What Olympic legend Dan Jansen told the American golfers headed to Rio
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When Dan Jansen was one of the premier speed skaters in the world, his career revolved around an event every four years. Nothing compared to the Olympics, and in his eyes, a sport probably didn't merit inclusion in the Games if its athletes didn't feel the same way.
This explains why Jansen was initially skeptical when he heard that golf was going to return as an Olympic sport in 2016. And it didn't help when a steady stream of elite golfers announced they were dropping out of the Rio event.
"I've been on record saying I'm not sure golf should be in the Games," Jansen said by phone on Tuesday. "If it's not the most important thing on your schedule, I've questioned whether it belongs."
"I was very pleasantly surprised by how excited they were," Jansen said. "I've heard some of the players from other countries say how great it would be to win a gold medal, and I know our guys will at least feel something they've never felt before."
Jansen's view began to soften last week in northern New Jersey. As a longtime ambassador for the Olympics following his gold medal win in the 1994 Lillehammer Games, the retired skater was asked by the United States Olympic Committee to address the four American golfers -- Bubba Watson, Rickie Fowler, Patrick Reed, and Matt Kuchar -- slated to compete in Rio. At least from that group, Jansen detected an enthusiasm about the Olympic experience that allowed a new perspective.
"It gave me hope that maybe one day this could be the most important thing to golfers," said Jansen, an avid golfer whose wife Karen Palacios-Jansen is a top golf instructor.
In a two-hour session in which he fielded questions from the four players, Jansen elaborated on the unique dynamic of the Games, and relayed his own journey to a gold medal. Few Olympic stories are more dramatic. In his second Olympics in 1988, Jansen was favored to win a gold medal when his sister, Jane, died of leukemia on the morning of his 500-meter race. Jansen decided to race anyway, but he fell seconds into the race. Days later, in the 1,000-meter race he dedicated to his sister's memory, he fell again. In subsequent Olympics, Jansen repeatedly stumbled, before finally winning in his last Olympic race in 1994.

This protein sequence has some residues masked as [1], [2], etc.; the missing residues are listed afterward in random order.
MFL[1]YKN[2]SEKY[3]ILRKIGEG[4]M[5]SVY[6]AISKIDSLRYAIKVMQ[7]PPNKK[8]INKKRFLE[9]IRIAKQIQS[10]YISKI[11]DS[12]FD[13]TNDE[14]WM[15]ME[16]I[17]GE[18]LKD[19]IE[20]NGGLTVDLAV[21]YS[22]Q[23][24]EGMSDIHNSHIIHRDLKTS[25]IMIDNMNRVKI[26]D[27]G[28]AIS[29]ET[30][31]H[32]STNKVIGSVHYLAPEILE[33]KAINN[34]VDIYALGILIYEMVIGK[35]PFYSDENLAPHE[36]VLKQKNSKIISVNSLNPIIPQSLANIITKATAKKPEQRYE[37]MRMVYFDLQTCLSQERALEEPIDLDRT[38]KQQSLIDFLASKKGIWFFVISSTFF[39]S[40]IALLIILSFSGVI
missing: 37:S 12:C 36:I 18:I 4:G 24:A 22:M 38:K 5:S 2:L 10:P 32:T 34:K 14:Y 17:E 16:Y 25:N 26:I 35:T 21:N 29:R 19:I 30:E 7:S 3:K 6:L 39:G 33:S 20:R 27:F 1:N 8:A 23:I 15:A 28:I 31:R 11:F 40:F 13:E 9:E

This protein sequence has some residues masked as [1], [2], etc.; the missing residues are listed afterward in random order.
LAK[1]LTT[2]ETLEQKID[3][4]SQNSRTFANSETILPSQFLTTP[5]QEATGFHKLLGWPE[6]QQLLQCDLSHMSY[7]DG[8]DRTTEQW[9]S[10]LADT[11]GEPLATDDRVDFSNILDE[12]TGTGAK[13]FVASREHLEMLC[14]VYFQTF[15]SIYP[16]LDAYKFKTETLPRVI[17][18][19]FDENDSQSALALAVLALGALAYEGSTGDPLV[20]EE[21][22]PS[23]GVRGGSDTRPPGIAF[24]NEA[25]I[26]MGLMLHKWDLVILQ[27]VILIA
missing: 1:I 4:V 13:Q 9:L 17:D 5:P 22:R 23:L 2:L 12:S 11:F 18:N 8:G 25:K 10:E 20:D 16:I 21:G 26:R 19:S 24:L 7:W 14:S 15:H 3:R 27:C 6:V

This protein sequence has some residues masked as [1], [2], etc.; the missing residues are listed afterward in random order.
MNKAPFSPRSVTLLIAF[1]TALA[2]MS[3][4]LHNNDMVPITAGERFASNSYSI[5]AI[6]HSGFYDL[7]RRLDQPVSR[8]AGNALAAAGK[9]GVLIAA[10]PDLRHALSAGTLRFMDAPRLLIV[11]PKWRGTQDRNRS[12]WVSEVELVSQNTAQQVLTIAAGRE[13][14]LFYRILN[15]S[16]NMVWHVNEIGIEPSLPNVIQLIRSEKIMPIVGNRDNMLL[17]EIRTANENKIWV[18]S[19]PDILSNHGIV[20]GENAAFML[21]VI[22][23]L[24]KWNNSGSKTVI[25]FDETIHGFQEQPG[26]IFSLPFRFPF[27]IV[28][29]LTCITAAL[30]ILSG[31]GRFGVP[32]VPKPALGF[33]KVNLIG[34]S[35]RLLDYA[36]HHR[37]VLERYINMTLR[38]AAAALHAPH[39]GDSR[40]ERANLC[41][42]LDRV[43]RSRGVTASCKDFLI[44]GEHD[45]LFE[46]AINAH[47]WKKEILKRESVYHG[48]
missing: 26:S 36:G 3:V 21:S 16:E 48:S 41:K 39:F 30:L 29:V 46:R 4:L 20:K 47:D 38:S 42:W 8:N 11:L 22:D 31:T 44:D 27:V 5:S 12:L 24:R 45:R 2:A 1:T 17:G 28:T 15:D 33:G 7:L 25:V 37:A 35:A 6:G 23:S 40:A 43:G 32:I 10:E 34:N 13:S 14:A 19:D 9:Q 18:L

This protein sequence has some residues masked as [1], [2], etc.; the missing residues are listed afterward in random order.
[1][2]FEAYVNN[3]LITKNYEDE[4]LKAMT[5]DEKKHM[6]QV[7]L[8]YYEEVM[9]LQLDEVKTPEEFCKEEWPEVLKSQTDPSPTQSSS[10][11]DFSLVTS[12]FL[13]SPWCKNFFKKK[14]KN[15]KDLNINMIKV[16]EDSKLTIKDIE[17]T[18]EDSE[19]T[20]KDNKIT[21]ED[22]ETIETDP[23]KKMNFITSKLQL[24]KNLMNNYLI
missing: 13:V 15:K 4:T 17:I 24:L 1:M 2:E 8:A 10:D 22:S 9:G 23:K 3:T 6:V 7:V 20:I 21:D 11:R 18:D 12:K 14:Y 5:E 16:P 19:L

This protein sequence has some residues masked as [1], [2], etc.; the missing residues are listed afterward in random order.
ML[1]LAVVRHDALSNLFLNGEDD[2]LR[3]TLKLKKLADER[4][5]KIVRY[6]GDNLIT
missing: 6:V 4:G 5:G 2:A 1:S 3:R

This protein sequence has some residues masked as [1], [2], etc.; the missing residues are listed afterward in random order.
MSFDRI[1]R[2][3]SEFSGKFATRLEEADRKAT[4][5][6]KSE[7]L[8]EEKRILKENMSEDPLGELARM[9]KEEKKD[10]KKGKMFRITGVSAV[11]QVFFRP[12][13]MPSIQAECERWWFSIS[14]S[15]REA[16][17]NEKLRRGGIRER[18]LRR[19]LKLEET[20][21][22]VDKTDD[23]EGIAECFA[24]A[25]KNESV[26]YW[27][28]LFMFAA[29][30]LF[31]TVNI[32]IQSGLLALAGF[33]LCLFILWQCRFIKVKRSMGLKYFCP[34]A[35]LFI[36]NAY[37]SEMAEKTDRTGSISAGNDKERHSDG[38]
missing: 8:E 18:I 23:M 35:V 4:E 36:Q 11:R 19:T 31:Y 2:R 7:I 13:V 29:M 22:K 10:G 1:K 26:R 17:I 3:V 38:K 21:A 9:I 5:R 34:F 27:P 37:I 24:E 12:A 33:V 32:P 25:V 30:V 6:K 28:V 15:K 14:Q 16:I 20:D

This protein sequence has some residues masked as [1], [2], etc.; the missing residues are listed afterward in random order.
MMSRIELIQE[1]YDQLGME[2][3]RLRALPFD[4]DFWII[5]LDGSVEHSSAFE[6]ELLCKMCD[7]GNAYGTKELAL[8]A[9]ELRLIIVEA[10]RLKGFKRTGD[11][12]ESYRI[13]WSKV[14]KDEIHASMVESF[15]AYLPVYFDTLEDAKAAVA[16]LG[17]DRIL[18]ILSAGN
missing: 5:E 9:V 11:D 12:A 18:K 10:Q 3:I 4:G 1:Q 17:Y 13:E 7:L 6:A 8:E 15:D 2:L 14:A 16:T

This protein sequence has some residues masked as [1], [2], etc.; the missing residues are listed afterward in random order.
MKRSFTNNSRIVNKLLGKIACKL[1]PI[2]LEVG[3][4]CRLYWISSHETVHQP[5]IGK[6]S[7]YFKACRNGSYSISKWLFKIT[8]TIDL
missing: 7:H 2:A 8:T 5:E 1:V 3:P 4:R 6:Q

“He’s a legend; he’s a legend for America,” Watson said at the PGA Championship of his meeting with Jansen. “Some of the things that he battled, he talked about what he battled. Not just winning. Who cares about winning a medal. Just what he battled trying to get there, what he battled in family life and things like that. It was pretty amazing to hear his stories and how he came through it.”
That any golfer, American or otherwise, can rival the emotions that Jansen experienced more than two decades ago is difficult to imagine. But if he was once skeptical, Jansen emerged from the meeting more hopeful than ever.
"I was very pleasantly surprised by how excited they were," Jansen said. "I've heard some of the players from other countries say how great it would be to win a gold medal, and I know our guys will at least feel something they've never felt before. I can't say if it will be equal to mine, but who am I to say?"